Royal guards: Two of the African cub quintet keep watch from an improvised tower at their enclosure on Thursday. Picture by Animesh Sengupta
Cobra’s out of the bag. The deadly secret that Tata Steel Zoological Park, Jamshedpur, had hidden for a month and a half has slithered out in the open.
The African lion cub quintet at Tata Steel Zoological Park had a brush with death on December 2, a snake catcher told The Telegraph on Thursday.
N.K. Singh told The Telegraph he was summoned by the Tata zoo on the day of the attack when three cubs suffered scratches before the quintet killed the seven-feet-long white cobra, in all likelihood one of the rare Indo-Chinese species.
Contradicting this, zoo director Bipul Chakravarty said a caretaker had spotted the white cobra and removed it immediately before it could touch any lion.
Going by the snake-catcher’s version, the rare but deadly snake had sneaked into the dry moat inside the lion enclosure and given the prized African cubs a near-fatal taste of the wild. On spying the hissing visitor in the moat’s rocks, the wild instincts of the five cubs Zoya, Salya, Kimu, Ed and Jumbo took over as they played a dangerous cat-and-mouse game with it.
The enraged cobra scratched Zoya, Salya and Ed — “two on their jaws and one in a paw” said Singh — before the lions struck it down, Singh, who was summoned by the zoo authorities for help on that fateful morning, said.
“The cubs were lucky to survive the white cobra attack. When I reached the zoo, I found the snake dead. The lion cubs had killed it. Kimu and Jumbo were left untouched, while Zoya, Salya and Ed had nip marks,” Singh said.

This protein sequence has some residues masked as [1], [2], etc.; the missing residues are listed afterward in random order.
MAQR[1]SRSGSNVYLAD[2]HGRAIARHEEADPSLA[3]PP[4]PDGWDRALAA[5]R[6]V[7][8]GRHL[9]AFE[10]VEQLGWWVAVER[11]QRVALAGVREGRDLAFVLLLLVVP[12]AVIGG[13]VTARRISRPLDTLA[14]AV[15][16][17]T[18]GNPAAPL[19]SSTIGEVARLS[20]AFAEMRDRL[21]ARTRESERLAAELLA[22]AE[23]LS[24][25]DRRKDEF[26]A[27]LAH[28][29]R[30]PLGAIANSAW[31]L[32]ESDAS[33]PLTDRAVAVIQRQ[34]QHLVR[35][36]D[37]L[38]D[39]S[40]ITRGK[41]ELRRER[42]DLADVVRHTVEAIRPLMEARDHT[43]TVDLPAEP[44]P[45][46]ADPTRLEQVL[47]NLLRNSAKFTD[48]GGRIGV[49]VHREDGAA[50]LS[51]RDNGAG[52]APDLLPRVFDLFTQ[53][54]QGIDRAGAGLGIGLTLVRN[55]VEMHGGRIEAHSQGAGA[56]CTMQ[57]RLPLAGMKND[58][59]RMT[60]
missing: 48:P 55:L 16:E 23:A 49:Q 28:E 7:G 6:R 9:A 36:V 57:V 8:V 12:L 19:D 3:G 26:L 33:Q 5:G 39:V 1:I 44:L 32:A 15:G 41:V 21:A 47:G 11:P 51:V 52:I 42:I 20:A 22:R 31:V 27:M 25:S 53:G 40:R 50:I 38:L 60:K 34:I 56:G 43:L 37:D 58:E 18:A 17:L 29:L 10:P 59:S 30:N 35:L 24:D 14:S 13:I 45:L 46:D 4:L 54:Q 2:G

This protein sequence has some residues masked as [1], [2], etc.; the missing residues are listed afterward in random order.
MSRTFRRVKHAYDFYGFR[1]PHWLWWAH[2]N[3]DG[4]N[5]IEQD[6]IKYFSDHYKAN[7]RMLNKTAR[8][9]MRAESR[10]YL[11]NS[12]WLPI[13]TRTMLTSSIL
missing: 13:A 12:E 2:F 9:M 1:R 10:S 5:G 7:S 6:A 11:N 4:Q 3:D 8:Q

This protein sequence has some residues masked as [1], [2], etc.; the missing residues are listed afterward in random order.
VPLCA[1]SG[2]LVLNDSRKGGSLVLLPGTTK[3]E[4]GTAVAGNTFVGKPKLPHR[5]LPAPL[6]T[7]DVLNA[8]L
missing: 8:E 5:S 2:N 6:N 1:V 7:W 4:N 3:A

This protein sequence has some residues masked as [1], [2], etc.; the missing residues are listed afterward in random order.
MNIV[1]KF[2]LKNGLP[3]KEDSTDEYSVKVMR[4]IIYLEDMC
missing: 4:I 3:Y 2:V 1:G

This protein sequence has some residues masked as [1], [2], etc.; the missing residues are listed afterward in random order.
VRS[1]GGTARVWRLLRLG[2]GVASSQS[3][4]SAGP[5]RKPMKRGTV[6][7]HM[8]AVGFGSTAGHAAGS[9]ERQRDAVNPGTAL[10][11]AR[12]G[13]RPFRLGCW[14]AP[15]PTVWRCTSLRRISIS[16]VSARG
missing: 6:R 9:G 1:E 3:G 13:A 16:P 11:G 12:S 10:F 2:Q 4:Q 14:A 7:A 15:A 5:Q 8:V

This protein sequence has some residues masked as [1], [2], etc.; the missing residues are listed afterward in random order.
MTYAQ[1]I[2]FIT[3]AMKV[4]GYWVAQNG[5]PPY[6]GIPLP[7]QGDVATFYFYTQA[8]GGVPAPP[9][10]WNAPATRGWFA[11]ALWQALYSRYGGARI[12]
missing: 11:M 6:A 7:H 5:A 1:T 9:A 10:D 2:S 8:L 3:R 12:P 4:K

He added that the cubs survived as the cobra’s fangs had not pierced the skin. “The venom had not entered the bloodstream of the cubs, though they were shaken,” he said.
Zoo officials isolated Zoya, Salya and Ed to administer antibiotics, Singh added. He also said he had taught zoo caretakers on what to do and what not to in case of snakebite.
Tata zoo management appears to have kept the incident under wraps for obvious reasons. Had the snake attack killed any lion cub, it would have proved fatal for the Tata animal habitat’s premier reputation. It would have faced serious flak from National Zoological Garden in Pretoria, South Africa, from where the quintet came last June. Central Zoo Authority, India’s apex body, would have pulled Tata zoo up. Moreover, its plans to procure exotic animals from abroad would have been grounded for good.
Chakravarty, when asked, downplayed the incident.
“The cobra had entered the enclosure but caretakers removed the snake without wasting a minute. One of the caretakers had spotted the snake and raised an alarm. A snake entering an animal enclosure is not a new thing. It happens in zoos in India and abroad and big cats generally survive snake attack,” he claimed.
Animal experts said cubs often succumb to venom, while adult lions, tigers and leopards recover after some time.
As they say, cats have nine lives. But a warning has been hissed — Tata zoo can’t afford to cosy up to complacency.